The Panel also determined a new TDI for the similar substance benzophenone of 0.03 mg per kilogram bodyweight, but concluded that the same TDI could not be applied to 4-methylbenzophenone.
 

Bisphenol A

EFSA has carried out risk assessments of Bisphenol A, which is a chemical mainly used in combination with other chemicals to manufacture plastics and resins. This work is described in more detail in the Topic on Bisphenol A.
 

Other substances

EFSA evaluated the possible health risks related to 2-Isopropylthioxanthone (ITX) in 2007, a substance used in inks applied to packaging materials including cartons. EFSA found that the presence of ITX in foods, whilst undesirable, does not give cause for health concern at the levels reported.

EFSA also evaluated the safety of the chemical substance semicarbazide (SEM) in food packaged in glass jars in 2005 and epoxidised soybean oil (ESBO), a substance used as plasticiser in glass jar seals in 2006.
 

Recycled plastics

The safety of materials which are made using recycled plastics needs to be assessed by EFSA before the European Commission can authorise their use in food contact materials.

In July 2008, the CEF Panel published guidelines to help industries to compile their applications on processes used for the production of recycled plastics for food contact uses. This document provides guidance on the administrative and technical data required by EFSA to carry out its safety evaluations.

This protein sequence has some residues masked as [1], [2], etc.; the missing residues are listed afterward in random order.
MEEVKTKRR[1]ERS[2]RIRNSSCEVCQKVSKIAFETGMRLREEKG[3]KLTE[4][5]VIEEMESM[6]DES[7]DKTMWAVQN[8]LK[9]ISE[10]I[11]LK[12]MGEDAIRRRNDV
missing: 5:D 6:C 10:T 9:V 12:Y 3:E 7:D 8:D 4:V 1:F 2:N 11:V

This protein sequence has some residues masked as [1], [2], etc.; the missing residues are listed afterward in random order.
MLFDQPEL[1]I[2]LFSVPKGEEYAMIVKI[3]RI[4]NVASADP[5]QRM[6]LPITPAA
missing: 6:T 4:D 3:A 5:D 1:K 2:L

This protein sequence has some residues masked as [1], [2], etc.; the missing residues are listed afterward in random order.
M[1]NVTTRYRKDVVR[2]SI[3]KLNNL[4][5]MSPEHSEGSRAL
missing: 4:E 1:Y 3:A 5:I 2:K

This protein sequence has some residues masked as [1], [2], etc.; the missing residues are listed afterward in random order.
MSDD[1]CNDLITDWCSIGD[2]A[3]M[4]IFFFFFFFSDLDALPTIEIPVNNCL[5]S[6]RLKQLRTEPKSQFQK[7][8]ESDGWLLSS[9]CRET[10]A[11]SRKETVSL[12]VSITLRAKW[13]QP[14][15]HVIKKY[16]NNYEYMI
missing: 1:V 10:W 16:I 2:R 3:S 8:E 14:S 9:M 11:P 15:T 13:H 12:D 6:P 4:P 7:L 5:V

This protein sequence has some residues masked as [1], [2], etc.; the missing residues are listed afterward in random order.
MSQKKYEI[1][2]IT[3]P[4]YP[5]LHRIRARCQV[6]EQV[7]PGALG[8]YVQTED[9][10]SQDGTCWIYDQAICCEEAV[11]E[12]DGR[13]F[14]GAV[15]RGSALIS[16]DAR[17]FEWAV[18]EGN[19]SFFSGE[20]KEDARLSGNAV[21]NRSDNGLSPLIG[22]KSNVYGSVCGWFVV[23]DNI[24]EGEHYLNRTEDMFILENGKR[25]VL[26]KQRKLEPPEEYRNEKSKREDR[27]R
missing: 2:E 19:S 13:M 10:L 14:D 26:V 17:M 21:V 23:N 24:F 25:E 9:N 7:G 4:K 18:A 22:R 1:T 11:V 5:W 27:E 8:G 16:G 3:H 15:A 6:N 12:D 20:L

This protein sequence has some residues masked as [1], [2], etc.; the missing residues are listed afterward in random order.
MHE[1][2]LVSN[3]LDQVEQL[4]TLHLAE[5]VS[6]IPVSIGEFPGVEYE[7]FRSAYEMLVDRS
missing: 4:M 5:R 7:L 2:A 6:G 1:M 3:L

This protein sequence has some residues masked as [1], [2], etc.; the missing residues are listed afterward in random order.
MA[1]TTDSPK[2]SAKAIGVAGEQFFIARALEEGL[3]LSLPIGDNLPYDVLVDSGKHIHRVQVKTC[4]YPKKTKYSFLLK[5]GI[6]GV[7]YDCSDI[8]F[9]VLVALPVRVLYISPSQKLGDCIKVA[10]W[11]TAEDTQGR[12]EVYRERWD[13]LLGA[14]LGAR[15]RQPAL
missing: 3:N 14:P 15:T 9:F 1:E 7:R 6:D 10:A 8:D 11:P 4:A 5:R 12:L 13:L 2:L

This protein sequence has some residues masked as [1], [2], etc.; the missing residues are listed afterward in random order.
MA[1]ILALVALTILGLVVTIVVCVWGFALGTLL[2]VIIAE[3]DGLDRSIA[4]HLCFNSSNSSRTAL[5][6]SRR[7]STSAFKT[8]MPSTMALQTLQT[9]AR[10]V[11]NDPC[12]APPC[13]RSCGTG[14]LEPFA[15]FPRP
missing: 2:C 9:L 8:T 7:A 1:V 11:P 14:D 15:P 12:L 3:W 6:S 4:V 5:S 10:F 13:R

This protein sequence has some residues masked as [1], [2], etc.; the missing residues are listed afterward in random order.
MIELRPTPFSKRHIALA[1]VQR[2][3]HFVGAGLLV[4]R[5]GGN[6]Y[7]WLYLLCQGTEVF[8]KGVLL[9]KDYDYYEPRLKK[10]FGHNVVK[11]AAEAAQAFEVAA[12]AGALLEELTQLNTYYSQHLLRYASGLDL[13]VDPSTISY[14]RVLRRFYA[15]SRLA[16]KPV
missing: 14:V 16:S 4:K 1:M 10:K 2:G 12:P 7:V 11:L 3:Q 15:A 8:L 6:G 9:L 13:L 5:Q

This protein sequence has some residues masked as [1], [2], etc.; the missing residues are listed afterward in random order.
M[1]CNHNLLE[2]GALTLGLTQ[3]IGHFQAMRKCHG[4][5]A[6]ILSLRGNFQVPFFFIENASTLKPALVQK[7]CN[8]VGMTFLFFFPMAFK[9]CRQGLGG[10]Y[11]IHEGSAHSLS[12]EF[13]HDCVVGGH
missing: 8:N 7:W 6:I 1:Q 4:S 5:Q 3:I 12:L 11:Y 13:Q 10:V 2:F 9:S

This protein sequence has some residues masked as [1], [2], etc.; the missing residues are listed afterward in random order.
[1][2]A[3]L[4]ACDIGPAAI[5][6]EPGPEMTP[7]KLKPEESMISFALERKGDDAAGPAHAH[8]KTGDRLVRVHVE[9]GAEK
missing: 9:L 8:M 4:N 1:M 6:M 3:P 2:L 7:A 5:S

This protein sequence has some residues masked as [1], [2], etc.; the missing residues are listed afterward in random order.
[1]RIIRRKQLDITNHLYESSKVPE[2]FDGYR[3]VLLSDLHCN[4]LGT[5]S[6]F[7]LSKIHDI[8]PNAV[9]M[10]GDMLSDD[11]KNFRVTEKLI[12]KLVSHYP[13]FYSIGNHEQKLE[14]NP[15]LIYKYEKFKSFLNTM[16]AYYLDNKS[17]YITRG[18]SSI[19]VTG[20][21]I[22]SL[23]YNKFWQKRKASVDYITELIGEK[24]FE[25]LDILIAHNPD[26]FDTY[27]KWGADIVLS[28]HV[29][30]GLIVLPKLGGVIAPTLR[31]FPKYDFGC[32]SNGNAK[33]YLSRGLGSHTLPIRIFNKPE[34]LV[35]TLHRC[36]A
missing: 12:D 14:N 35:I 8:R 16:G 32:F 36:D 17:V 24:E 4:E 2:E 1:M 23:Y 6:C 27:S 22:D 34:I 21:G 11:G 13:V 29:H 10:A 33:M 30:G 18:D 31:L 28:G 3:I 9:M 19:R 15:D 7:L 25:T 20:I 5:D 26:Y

According to Regulation 282/2008, the evaluation process includes an initial phase of 18 months following the publication of EFSA guidelines. EFSA will prioritise the evaluation of applications received during this initial phase, which ends on 31 December 2009. These mainly concern processes which are already in use.

An EFSA working group has been set up and has already started working on the assessment of the dossiers received so far. The evaluation of all applications received in this initial phase is expected to finish in 2011, but the exact date will depend on the number of the dossiers received.

Active and intelligent packaging substances

Active food contact materials absorb or release substances in order to improve the quality of packaged food or to extend its shelf life. Intelligent food contact materials monitor the condition of packaged food or the surrounding environment, e.g. providing information on the freshness of the food.

In August 2009, EFSA published guidelines on the submission of dossiers for the safety assessment of active and intelligent substances used in food packaging. The guidelines specify for the industry which aspects EFSA will take into account when assessing the safety of these substances and the types of data needed to conduct the assessments. The evaluation will also consider the possible influence of manufacturing processes and the intended uses.

An EU-wide list of substances that can be used in the manufacture of these materials will be drawn up and substances will only be added to the list once their safety has been individually evaluated by EFSA.
 

Further information